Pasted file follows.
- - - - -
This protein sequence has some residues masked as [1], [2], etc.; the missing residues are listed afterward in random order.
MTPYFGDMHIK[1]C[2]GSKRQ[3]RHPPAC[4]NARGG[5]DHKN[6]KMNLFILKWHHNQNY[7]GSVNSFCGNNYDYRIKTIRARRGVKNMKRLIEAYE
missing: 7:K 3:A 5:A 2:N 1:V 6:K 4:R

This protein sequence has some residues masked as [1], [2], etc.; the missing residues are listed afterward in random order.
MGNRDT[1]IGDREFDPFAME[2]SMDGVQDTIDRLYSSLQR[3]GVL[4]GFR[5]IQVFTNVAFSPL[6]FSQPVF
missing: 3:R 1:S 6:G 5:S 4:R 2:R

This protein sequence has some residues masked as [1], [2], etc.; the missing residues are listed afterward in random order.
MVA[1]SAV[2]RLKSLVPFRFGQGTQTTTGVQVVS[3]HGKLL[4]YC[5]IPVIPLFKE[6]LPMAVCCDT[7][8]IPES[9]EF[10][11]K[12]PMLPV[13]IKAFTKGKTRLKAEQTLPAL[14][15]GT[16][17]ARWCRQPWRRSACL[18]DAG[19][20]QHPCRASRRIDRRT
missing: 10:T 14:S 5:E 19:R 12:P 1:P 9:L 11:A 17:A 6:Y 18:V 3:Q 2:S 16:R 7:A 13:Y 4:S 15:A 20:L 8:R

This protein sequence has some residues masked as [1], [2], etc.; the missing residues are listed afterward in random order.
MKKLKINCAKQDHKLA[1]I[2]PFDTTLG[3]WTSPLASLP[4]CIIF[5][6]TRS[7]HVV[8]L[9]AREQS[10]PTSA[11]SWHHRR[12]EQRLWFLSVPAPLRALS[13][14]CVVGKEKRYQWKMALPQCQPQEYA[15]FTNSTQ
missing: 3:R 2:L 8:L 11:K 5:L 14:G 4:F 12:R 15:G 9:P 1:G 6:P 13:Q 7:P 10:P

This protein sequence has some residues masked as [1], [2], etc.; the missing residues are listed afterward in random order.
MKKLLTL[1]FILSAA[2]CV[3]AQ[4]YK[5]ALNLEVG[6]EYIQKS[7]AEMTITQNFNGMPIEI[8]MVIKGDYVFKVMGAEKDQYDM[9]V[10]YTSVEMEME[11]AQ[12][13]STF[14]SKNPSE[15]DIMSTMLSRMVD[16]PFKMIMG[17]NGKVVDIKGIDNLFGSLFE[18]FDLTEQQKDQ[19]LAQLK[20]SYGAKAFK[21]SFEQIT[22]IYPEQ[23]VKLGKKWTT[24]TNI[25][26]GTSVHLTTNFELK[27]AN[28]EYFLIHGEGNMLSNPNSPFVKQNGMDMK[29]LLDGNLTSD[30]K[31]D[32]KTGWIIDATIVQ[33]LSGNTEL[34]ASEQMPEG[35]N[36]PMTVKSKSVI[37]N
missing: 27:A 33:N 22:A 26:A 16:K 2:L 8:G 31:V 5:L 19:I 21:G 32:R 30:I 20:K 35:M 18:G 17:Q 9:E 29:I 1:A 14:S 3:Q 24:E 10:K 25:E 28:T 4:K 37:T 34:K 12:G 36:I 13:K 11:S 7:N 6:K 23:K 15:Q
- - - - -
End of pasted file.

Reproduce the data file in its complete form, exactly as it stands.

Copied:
This protein sequence has some residues masked as [1], [2], etc.; the missing residues are listed afterward in random order.
MTPYFGDMHIK[1]C[2]GSKRQ[3]RHPPAC[4]NARGG[5]DHKN[6]KMNLFILKWHHNQNY[7]GSVNSFCGNNYDYRIKTIRARRGVKNMKRLIEAYE
missing: 7:K 3:A 5:A 2:N 1:V 6:K 4:R

This protein sequence has some residues masked as [1], [2], etc.; the missing residues are listed afterward in random order.
MGNRDT[1]IGDREFDPFAME[2]SMDGVQDTIDRLYSSLQR[3]GVL[4]GFR[5]IQVFTNVAFSPL[6]FSQPVF
missing: 3:R 1:S 6:G 5:S 4:R 2:R

This protein sequence has some residues masked as [1], [2], etc.; the missing residues are listed afterward in random order.
MVA[1]SAV[2]RLKSLVPFRFGQGTQTTTGVQVVS[3]HGKLL[4]YC[5]IPVIPLFKE[6]LPMAVCCDT[7][8]IPES[9]EF[10][11]K[12]PMLPV[13]IKAFTKGKTRLKAEQTLPAL[14][15]GT[16][17]ARWCRQPWRRSACL[18]DAG[19][20]QHPCRASRRIDRRT
missing: 10:T 14:S 5:E 19:R 12:P 1:P 9:L 11:A 17:A 6:Y 18:V 3:Q 2:S 16:R 7:A 13:Y 4:S 15:A 20:L 8:R

This protein sequence has some residues masked as [1], [2], etc.; the missing residues are listed afterward in random order.
MKKLKINCAKQDHKLA[1]I[2]PFDTTLG[3]WTSPLASLP[4]CIIF[5][6]TRS[7]HVV[8]L[9]AREQS[10]PTSA[11]SWHHRR[12]EQRLWFLSVPAPLRALS[13][14]CVVGKEKRYQWKMALPQCQPQEYA[15]FTNSTQ
missing: 3:R 2:L 8:L 11:K 5:L 14:G 4:F 12:R 15:G 9:P 1:G 6:P 13:Q 7:P 10:P

This protein sequence has some residues masked as [1], [2], etc.; the missing residues are listed afterward in random order.
MKKLLTL[1]FILSAA[2]CV[3]AQ[4]YK[5]ALNLEVG[6]EYIQKS[7]AEMTITQNFNGMPIEI[8]MVIKGDYVFKVMGAEKDQYDM[9]V[10]YTSVEMEME[11]AQ[12][13]STF[14]SKNPSE[15]DIMSTMLSRMVD[16]PFKMIMG[17]NGKVVDIKGIDNLFGSLFE[18]FDLTEQQKDQ[19]LAQLK[20]SYGAKAFK[21]SFEQIT[22]IYPEQ[23]VKLGKKWTT[24]TNI[25][26]GTSVHLTTNFELK[27]AN[28]EYFLIHGEGNMLSNPNSPFVKQNGMDMK[29]LLDGNLTSD[30]K[31]D[32]KTGWIIDATIVQ[33]LSGNTEL[34]ASEQMPEG[35]N[36]PMTVKSKSVI[37]N
missing: 27:A 33:N 22:A 26:A 16:K 2:L 8:G 31:V 5:L 19:I 21:G 32:R 30:I 20:K 35:M 18:G 17:Q 9:E 29:I 1:A 14:S 3:Q 24:E 10:K 25:E 28:T 4:K 37:T 34:K 12:G 36:I 13:K 11:S 7:N 6:K 23:K 15:Q